Kilgore College has rolled out an online orientation system to help new students enroll more easily.
At Monday’s board meeting, KC staff demonstrated how the new system works to board trustees and students in attendance.
“The idea was to make sure students had everything they needed to be successful from the beginning through the whole entire process of being a Kilgore College student,” said Title III Project Director Dr. William Stowe.
Displaying slides, Stowe showed how students could login to the system, which guides users through pages of information they can use to register for classes at KC. For example, pages explain how to build a schedule, access the Free Application for Federal Student Aid (FAFSA) and what new students need to do in order to be admitted to KC.
The project was completed with the help of Title III grant funds, which are U.S. Department of Education funds awarded to colleges and universities for projects to improve student learning. KC filed a Title III grant application and received nearly $3 million in funding in Oct. 2017, one of only two two-year schools in the nation to receive such a grant that year.
The funds are being disbursed over a 5-year period. Some have already been used to install new audio-visual equipment in the Woodfin Center for Instructional Technology on campus, allowing the creation of new online learning classes so students can pursue a degree or credential without ever visiting campus.
“When we started this process, the Title III grant enabled us to have the resources to do all this,” Stowe said. “To do the process, we had to get some new technology that would allow us to do the web-based design and edit.”
Stowe described the purchase of several software packages which allowed a team of college staff to review the website and recommend changes.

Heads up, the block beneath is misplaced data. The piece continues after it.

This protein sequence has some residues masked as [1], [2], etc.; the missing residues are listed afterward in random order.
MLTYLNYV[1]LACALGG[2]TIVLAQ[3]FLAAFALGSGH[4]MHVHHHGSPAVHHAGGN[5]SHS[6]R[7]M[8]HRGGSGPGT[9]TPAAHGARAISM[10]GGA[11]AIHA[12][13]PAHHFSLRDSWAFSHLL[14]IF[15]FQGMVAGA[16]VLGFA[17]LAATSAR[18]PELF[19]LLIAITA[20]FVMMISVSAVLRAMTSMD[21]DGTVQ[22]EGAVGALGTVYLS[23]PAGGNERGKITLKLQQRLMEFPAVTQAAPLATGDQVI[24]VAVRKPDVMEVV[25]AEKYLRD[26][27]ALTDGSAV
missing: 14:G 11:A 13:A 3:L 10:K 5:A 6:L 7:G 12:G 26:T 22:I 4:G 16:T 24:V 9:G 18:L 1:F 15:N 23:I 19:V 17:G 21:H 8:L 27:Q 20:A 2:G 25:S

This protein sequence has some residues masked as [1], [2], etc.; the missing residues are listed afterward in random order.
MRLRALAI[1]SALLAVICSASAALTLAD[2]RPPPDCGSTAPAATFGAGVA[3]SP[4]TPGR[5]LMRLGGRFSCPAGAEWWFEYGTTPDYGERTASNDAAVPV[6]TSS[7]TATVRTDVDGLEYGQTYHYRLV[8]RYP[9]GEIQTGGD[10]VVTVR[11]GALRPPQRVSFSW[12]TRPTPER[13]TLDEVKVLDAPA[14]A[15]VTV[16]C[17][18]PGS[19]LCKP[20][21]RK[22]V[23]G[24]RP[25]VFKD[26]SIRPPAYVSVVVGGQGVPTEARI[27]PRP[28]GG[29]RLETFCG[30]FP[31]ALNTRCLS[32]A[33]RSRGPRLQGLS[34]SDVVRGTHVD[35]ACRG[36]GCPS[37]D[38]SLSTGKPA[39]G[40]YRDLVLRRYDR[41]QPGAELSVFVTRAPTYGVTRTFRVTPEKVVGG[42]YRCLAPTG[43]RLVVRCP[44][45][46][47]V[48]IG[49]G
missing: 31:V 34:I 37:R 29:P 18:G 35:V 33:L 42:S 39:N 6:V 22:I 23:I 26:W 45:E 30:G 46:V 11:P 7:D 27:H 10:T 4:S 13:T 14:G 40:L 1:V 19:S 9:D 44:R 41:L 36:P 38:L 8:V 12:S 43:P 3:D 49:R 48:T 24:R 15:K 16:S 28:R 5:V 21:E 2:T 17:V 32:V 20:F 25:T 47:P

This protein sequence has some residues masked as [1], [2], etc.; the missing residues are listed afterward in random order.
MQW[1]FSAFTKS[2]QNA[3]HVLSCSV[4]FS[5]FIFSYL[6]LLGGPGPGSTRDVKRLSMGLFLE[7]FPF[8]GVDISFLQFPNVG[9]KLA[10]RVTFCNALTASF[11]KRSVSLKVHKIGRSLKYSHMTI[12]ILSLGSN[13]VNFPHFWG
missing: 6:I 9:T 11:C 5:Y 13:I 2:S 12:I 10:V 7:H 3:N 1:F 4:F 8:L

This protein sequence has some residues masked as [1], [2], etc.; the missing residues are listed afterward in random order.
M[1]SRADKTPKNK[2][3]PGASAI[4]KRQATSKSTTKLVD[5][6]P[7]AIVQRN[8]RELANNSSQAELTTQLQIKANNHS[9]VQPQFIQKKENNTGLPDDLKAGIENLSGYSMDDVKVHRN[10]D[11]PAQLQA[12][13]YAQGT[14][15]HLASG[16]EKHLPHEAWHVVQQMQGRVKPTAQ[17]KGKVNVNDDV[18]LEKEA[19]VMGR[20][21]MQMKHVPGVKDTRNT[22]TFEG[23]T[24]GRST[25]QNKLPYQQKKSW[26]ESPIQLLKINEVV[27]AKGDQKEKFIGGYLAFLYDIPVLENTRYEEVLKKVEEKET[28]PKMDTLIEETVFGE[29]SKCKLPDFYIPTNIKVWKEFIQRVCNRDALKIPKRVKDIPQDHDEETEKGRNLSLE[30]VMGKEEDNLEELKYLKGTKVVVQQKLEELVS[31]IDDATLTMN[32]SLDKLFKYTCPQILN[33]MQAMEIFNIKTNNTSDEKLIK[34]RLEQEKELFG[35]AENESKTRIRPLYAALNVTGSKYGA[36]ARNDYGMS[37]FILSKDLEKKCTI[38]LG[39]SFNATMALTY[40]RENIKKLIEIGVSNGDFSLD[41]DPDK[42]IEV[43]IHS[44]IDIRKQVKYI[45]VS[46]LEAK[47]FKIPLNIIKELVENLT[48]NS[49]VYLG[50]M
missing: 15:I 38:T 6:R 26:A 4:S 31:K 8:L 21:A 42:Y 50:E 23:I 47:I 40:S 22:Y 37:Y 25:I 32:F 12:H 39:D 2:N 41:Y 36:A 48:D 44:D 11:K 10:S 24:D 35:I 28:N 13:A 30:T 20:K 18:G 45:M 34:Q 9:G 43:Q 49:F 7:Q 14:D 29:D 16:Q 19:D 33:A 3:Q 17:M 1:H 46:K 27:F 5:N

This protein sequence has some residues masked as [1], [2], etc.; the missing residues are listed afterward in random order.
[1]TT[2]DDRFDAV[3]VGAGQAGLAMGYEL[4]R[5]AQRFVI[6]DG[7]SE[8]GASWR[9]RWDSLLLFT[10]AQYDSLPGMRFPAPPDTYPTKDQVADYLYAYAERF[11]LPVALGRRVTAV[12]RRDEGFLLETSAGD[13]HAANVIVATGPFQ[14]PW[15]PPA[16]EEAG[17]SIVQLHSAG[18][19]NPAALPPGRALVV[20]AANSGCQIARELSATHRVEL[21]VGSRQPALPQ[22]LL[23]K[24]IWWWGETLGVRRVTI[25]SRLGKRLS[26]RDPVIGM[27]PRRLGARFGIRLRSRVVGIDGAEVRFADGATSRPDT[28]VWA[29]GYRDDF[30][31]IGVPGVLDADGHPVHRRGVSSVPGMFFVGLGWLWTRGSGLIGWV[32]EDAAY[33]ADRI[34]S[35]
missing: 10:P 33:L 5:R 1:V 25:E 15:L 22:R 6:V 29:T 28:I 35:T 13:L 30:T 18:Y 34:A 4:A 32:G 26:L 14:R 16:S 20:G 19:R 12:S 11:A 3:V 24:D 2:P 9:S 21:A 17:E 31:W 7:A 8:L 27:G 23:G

Additionally, the orientation website will include internal assessments so students can rate how helpful or effective the program was, allowing continual feedback.
“It enables everybody to complete a student satisfaction survey so if something is not what is expected, we can go back and change it, it continuously works to improve the system,” Stowe said.
Stowe described how the orientation system could eventually be linked with KC’s Jenzabar system, a sophisticated software package which allows college administrators to track student information and demographics, providing data for analysis.
If successfully implemented, the Jenzabar system would allow KC databases to be automatically updated when a student finishes online orientation, saving faculty and staff time.
“A manual process would be replaced with an automated process. That’s something we’re working on,” he said.
Stowe said the system is “prepared and ready and tested”, though his team may continue making changes to it, including adding more videos and tweaking questions, to make it fully ready for the influx of new students in the fall.